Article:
Branson-Backed NGO Targets Surge in Ports Fighting CO2

A nonprofit led by billionaire Richard Branson, the U.K.’s fourth-richest person, said the number of sea ports using ship-evaluation systems to combat carbon emissions will rise as much as fivefold next year as momentum gathers to improve the industry’s fuel efficiency.

As many as 10 ports worldwide will next year cut fees for vessels designed and maintained to minimize fuel consumption, compared with two now, Victoria Stulgis a Oxford, U.K.-based spokeswoman for Carbon War Room, a nonprofit rating ship efficiency, said by phone yesterday. Rotterdam, Europe’s largest, will start looking at how it can encourage more efficient vessels, the port said in a statement today.

“That will speed up the move from shippers to try to move towards clean ships rather than dirty ships,” Branson, a Carbon War Room founder, said by phone Sept. 16. “It’s just a cog in the wheel to sorting out the much bigger problem of the environmental damage from carbon.”

Shipping accounted for 2.7 percent of global carbon dioxide emissions in 2007, according to the most recent estimates from the International Maritime Organization, the United Nations’ shipping agency. The pollutant can contribute to climate change, it says. Branson is also the founder of the Virgin Atlantic airline. Air transport is responsible for 2 percent global manmade carbon emissions, according to the International Air Transport Association’s website.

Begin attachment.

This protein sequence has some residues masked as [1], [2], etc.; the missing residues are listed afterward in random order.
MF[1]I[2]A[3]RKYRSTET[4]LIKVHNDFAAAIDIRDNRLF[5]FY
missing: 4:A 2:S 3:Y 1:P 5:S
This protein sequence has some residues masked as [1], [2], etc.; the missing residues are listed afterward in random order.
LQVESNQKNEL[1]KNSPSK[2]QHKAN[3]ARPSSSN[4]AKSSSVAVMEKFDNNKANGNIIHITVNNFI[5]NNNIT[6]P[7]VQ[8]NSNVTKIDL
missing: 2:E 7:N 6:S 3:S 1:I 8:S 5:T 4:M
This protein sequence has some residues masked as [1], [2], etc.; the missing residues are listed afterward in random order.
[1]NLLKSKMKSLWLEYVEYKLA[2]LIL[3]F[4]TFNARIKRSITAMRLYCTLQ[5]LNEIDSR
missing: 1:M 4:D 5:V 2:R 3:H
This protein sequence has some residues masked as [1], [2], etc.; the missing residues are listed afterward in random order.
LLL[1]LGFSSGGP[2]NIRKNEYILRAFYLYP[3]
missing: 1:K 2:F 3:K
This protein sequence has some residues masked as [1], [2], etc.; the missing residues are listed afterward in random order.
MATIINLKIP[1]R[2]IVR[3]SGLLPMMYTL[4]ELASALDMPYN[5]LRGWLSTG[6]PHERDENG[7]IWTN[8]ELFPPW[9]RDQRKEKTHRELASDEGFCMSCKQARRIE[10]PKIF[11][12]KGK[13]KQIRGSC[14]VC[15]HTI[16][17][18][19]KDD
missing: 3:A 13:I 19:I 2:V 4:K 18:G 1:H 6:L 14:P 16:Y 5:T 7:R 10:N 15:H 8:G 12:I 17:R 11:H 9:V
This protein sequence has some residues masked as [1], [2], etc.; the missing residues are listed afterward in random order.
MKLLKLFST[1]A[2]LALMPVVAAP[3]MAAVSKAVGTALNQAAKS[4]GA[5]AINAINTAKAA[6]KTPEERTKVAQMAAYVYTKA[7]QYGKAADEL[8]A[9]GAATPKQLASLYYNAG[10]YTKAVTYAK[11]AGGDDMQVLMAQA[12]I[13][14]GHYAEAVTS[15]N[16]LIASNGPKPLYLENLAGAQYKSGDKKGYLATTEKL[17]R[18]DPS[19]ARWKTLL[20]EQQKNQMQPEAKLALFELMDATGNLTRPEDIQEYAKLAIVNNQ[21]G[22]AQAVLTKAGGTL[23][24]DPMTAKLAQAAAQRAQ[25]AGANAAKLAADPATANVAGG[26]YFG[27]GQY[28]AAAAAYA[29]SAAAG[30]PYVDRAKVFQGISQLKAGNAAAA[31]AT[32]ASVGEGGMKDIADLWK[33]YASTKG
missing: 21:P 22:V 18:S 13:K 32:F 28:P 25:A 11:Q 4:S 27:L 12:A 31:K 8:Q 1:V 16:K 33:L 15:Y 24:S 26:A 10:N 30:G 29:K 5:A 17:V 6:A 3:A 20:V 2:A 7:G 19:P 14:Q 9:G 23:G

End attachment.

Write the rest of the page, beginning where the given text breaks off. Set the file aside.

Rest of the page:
Port Metro, Vancouver and the Prince Rupert Port Authority in Canada use a system that ranks 60,000 vessels in the merchant fleet an A-to-G scale for fuel efficiency. Ships rated A get the biggest discounts on port fees. Metro gave $1.1 million in discounts last year, while Prince Rupert budgeted for $100,000 this year, Stulgis said.

Oxide Emissions

Rotterdam already discounts port fees to ships which emit low levels of nitrogen oxides and sulfur oxides. Its reductions for those were valued at 1.8 million euros ($2.3 million) in 2013. The port is researching how to extend the port-fee discount program to low-carbon emitting ships, it said in today’s statement.

The ship efficiency data rankings were developed by RightShip and the Carbon War Room, Stulgis said. RightShip, a marine and environmental risk management system, owns and manages the data.

“The adoption of the War Room’s A-G rating by Rotterdam and more of the world’s top 100 ports would create an incentive market for carbon efficient ships worth over $100 million to shipowners,” Branson said.

Rotterdam plans to discuss carbon-reduction policies with other northwest European ports including Antwerp, Hamburg and Amsterdam.

“If you compete on environment, then the problem will go to another port,” Tie Schellekens, a spokesman for the port, said by phone. “We have to do this together and not on our own.”

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